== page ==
Successful Selling Tips for Start-ups

About The Author: Paul Owen founded his firm – Sales Talent – in London back in 2011. In the decade since, he has helped well over 10,000 people improve their sales skills through his consultancy, training services and podcast. He has delivered seminars at 40+ universities and became an Amazon Bestseller and shortlisted for Business Book of the Year 2018 when he published his book: Secret Skill, Hidden Career. 

Small businesses often think that selling equals going out and closing clients. But this approach can actually backfire, negatively impacting sales by making potential clients feel pressured.

In this article, I’ll share for my top six tips for small businesses and start-ups on how to sell successfully.

1. Focus on opening, not closing

Often, SMEs and start-ups are so focused on closing sales that they end up applying pressure, creating the wrong impression on potential clients. This stops them selling at all! If this sounds like your business, it’s time to forget about closing deals and concentrate on opening up conversations instead. 

Start at the beginning. Let people know that your business exists and how you might be able to help them. Ask about the problems they need solved and listen to their responses. Be honest with yourself about whether your products or services are the right solution – then pass that honest opinion along to the client. 

Closing comes later; you can deal with it then. After all, you can’t close conversations that haven’t even been opened!

TOP TIP: For a wealth of tips on how to open a dialogue and nurture leads, head over to the Sales Talent Knowledge hub.

2. Don’t try to sell to everyone

You can’t sell to everyone. Even if you have the most amazing product or service, as a start-up or SME you simply don’t have the capacity (time, money, staff) to do so.

Make time to work out who your best clients are. Who will benefit most from your service or product? Whose needs does it most closely match? And who is best placed to be able to afford it? 

Once you’ve worked this out, you are well positioned to know who to approach. Then it’s just a case of finding their contact details and reaching out, through sales, through marketing or through both.

TOP TIP: Knowing your ‘why’ is just as important as knowing your ‘who’. For practical tips on finding your target client, check out our Addition Post-Pandemic Marketing Guide.

3. Understand the value of data, process and persistence 

Once you know your target clients, create a simple sales process, then follow it. A regular mistake that I see small businesses make (and big ones, for that matter), is to dabble in a campaign (“we called x type of client once but there was no interest”) rather than to follow it through. 

The quickest surest way to waste time, effort and money in sales is to try a bit of this, a bit of that and a bit of the other – sticking with nothing long enough to be successful. Sales is a long-term activity. It takes sustained follow-up to produce revenue, so commit sufficient time to your strategy and process to give them a chance to succeed.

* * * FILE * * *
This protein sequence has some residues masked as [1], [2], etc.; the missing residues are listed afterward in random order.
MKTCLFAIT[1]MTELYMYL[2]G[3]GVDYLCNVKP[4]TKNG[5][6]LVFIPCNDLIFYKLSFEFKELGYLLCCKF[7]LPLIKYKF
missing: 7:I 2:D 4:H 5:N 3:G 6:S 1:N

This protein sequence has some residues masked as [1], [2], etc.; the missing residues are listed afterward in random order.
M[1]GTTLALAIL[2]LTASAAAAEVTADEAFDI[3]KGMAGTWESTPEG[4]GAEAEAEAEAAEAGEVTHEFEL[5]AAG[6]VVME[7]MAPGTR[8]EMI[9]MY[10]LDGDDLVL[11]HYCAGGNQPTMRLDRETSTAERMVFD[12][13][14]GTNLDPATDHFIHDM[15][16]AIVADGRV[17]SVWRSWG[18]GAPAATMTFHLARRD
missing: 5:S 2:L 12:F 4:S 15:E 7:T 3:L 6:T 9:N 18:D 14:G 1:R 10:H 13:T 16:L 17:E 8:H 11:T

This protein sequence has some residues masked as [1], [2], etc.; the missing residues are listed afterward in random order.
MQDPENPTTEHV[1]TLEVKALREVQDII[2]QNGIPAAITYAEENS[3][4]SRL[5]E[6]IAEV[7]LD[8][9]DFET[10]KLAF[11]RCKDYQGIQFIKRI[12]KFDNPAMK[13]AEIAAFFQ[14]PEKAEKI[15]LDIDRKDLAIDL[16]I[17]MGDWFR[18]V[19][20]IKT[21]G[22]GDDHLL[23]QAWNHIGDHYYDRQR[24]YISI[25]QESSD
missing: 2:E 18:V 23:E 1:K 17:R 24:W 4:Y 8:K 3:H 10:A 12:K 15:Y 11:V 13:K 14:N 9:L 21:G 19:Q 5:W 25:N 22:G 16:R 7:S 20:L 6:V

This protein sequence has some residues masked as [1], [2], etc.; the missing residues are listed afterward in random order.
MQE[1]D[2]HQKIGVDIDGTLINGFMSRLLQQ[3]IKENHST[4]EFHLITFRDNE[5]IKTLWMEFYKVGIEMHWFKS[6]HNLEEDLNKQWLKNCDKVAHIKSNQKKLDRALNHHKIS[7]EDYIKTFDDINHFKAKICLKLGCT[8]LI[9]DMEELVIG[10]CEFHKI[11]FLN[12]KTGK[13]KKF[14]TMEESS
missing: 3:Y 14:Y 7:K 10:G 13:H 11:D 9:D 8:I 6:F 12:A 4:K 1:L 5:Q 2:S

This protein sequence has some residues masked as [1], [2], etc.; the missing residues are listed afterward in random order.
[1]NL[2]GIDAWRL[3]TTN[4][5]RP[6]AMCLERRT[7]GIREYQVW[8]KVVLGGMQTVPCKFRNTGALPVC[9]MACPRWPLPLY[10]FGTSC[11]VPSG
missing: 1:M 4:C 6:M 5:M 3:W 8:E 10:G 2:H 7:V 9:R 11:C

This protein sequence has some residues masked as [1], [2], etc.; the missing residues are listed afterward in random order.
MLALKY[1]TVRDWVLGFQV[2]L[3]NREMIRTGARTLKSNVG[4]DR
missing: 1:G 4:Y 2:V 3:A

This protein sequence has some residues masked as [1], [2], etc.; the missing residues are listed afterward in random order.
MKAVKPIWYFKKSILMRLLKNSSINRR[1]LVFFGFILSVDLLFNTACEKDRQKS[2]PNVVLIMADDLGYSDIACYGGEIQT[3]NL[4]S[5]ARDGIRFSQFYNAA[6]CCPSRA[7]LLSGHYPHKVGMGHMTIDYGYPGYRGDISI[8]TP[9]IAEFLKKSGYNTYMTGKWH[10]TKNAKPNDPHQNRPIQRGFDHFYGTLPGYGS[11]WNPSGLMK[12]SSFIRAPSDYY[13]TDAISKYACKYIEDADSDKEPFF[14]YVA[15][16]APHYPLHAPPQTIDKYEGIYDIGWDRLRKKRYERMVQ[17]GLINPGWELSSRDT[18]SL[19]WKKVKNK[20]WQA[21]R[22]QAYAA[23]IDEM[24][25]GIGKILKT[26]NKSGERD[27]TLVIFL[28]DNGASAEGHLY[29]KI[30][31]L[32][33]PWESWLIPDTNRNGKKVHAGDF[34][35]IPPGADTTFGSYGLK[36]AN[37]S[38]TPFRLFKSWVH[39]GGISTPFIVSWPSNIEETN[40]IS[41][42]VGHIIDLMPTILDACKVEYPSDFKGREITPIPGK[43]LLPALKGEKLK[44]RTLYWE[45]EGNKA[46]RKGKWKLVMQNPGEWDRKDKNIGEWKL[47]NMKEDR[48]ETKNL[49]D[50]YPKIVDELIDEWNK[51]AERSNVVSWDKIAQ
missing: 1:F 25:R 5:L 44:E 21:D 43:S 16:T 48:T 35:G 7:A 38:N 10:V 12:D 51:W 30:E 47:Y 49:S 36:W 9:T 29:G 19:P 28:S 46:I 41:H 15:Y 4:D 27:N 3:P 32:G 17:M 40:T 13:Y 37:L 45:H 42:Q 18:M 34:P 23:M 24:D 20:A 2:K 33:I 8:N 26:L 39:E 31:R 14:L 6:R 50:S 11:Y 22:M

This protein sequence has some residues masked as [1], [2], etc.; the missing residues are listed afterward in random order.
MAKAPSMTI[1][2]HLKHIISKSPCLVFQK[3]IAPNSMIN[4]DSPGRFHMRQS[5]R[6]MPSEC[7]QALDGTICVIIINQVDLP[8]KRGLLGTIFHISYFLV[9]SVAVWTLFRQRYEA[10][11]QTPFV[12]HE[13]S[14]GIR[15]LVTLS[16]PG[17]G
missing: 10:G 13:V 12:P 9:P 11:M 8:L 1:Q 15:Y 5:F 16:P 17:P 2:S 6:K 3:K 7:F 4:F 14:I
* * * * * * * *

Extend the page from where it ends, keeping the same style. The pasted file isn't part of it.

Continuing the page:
TOP TIP: Understanding and managing your cash flow is key to staying within your sales budget. With Addition’s CORE plan, you get real-time insights so you’re always one step ahead. Go to CORE.

4. Remember that honesty is the best policy

Sales isn’t about learning a dark art that uses tricks to convince people to buy something. The job of the salesperson isn’t to railroad a client into buying but to help them make a purchasing decision. 

Buyers these days are bombarded with information. That means they don’t need just another sales pitch from you. They need a trusted source of information – someone who will treat them respectfully and advise them honestly. If you can convey that respect and integrity to your potential clients, you’re already likely to be a step ahead of the competition. 

TOP TIP: At Addition, we respect your time and money. We offer free, no-strings introductory calls to talk about your business accounting needs. If we can help, we will, and if not, we’ll be upfront and point you in the direction of someone who can. Book a call.

5. Take a step back

When you work with a product day in, day out, it’s easy to make assumptions about how quickly others will grasp its benefits. That information becomes so ingrained in your thinking about the product that you risk not explaining it sufficiently to potential clients. 

Take some time out to consciously consider your product from an alternative perspective – one with no prior knowledge of how it works of the benefits it delivers. Remember that this is the position that many potential buyers are in. 

TOP TIP: Ethical spending is a major consumer driver. Merging your product with social impact could bring a whole new range of clients. Read about these female founders creating change through sales.

6. Keep things in perspective 

Finally, remember that we’re all human. Sales can be a tough business where you hear the word ‘no’ a lot more often than the word ‘yes’. Staying motivated usually takes teamwork, no matter what size your business is.

Put some thought into supporting the mental wellbeing of those in the business who are tasked with selling your product or service. And if you’re starting up all on your own, make sure you have a good personal and professional support network around you to share your trials and tribulations with. 

TOP TIP: To read about how other business owners are looking after their team’s mental wellbeing, read our contributor round-up of inspiring examples.

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